Located about 500 metres from the giant Emmanuel cathedral in Mvara Sudan zone, the Savoury Classic Quality Meat processing plant offers a one stop destination ideal for pork lovers in Arua town.
The premises is filled with a spicy aroma as it is a combination of an eatery, a bar, a kitchen and a processing and blending plant.
Mr Peter Jurua, 58, the man behind the enterprise says the idea was to create a centre that handles meat professionally and make a difference from other dealers in town.
“I wanted to make high quality dishes so that visiting tourists and local customers eat meat that is of internationally acceptable standards and in a hygienic environment” he said.
Mr Jurua ventured into the enterprise as a way of self-sustenance because he didn’t want to continue depending on peanut salary and wages.
Mr Jurua is a professional leather technician turned meat handler. He first worked in the Uganda leather and turning industry that was in Jinja.
There, he served for 16 years in different capacities as machine operator, supervisor and grader for the export unit.
During the construction of Kampala-Mityana road between 1986 and 1993, Mr Jurua was promoted to oversee the packaging, labeling and documentation of hides and skins the government was paying for the road works under a barter trade arrangement.
In 1994, the Uganda leather and turning industry was privatized to the Aga Khan which set terms that many employees considered unfavourable.
Mr Jurua began a cottage leather craft industry to prop up his salaries by making hand bags, belts, shoes and leather carpets.
One of his high profile clients was the first lady Janet Museveni for whom he made a leather carpet designed to illustrate the newly forged good relations between Uganda and Tanzania.
Mrs Museveni was so impressed that apart from giving the carpet as a gift to the visiting Tanzanian first lady, she advised Mr Jurua to leave Aga Khan and concentrate on crafts.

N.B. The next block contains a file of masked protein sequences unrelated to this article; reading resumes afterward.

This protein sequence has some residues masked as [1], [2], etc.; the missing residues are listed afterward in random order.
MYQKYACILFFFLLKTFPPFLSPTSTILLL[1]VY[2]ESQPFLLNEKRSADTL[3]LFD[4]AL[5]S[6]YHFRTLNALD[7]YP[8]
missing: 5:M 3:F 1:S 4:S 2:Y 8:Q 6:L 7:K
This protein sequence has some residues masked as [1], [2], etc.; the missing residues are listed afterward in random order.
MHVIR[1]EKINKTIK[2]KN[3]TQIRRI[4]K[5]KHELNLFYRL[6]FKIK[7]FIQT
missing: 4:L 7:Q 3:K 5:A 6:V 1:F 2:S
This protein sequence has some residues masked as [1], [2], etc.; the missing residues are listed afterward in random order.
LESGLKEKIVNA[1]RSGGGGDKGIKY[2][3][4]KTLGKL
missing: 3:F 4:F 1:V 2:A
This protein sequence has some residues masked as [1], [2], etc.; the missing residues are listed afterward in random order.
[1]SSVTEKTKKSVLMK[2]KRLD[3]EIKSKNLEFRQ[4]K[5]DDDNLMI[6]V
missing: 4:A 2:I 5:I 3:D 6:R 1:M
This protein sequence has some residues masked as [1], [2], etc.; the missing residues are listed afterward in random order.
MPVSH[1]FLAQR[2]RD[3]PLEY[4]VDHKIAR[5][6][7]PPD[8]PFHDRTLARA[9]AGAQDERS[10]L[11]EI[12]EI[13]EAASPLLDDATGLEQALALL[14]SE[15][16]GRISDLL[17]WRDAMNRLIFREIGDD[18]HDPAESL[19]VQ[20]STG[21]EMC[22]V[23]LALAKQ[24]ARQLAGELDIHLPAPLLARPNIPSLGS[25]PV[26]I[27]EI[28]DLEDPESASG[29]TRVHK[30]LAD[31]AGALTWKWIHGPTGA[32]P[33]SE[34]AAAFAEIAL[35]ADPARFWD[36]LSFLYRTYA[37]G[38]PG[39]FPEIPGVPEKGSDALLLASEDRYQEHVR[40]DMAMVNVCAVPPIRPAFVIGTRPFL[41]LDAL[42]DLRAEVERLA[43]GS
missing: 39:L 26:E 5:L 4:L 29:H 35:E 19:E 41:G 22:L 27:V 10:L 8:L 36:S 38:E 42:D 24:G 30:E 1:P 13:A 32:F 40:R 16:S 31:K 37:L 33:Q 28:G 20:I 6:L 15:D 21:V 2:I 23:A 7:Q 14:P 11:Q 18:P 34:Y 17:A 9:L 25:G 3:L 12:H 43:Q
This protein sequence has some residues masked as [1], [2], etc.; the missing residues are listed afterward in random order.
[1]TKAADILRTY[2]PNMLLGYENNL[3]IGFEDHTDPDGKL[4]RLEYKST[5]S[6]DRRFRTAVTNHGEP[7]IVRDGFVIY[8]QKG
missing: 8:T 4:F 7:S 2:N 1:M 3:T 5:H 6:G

He took up the advice but before setting off for Arua, he decided to lend his professional skills to the assistance of Gen. Elli Tumwine who was struggling to set a leather turning workshop along 2nd street in industrial area, Kampala.
For two years Mr Jurua made leather sofa chairs which the general sold at sh1.5m per set.
Eventually Mr Jurua was hired by a German development agency, DED, to head the income generating activities and skills training programme for South Sudan refugees at Imvepi, Rhino Camp and Okollo settlements in Arua.
The emphasis of this programme was to reorient the minds of refugees to be self-reliant instead of solely depending on handouts.
“Then I asked myself why am I teaching self-reliance when I am still dependent on the DED salary. The earlier encouragement by the first lady came to my mind and I decided to get into private business,” Mr Jurua recounts.
His first step was to redesign his incomplete building that was initially supposed to be a residence into a commercial house to accommodate a leather crafts workshop.
But because meat selling has comparative advantage over leather in terms of quick returns on investments, Mr Jurua ventured into meat processing.
The meat business
He erected a simple oven in 1996 which he used to roast fresh fish before the idea of selling pork crossed his mind.